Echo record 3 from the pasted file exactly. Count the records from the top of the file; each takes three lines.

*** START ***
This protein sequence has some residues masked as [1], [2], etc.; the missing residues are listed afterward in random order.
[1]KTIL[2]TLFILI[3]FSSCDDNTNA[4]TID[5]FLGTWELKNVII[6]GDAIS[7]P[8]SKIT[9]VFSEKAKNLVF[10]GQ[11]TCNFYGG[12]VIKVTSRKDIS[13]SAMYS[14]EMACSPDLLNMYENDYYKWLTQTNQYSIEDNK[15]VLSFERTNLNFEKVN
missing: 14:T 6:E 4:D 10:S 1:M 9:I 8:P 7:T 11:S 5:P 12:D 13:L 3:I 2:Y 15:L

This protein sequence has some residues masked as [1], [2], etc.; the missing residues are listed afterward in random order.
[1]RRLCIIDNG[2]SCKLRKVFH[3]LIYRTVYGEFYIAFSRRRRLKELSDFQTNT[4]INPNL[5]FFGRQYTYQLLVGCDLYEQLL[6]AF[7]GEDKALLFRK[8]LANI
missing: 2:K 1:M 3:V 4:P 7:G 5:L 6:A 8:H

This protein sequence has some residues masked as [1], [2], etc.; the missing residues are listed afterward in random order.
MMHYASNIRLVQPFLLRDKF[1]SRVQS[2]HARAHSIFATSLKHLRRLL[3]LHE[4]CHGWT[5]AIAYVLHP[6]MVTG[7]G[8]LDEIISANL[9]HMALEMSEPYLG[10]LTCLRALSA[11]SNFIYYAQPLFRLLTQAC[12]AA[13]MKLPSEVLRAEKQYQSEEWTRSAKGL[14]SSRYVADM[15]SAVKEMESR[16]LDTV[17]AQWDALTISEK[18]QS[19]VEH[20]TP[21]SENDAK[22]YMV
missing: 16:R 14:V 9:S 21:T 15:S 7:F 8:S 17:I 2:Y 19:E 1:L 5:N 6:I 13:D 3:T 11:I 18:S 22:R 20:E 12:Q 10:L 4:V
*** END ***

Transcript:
This protein sequence has some residues masked as [1], [2], etc.; the missing residues are listed afterward in random order.
MMHYASNIRLVQPFLLRDKF[1]SRVQS[2]HARAHSIFATSLKHLRRLL[3]LHE[4]CHGWT[5]AIAYVLHP[6]MVTG[7]G[8]LDEIISANL[9]HMALEMSEPYLG[10]LTCLRALSA[11]SNFIYYAQPLFRLLTQAC[12]AA[13]MKLPSEVLRAEKQYQSEEWTRSAKGL[14]SSRYVADM[15]SAVKEMESR[16]LDTV[17]AQWDALTISEK[18]QS[19]VEH[20]TP[21]SENDAK[22]YMV
missing: 16:R 14:V 9:S 21:T 15:S 7:F 8:S 17:I 2:Y 19:E 1:L 5:N 6:I 13:D 3:T 11:I 18:S 22:R 20:E 12:Q 10:L 4:V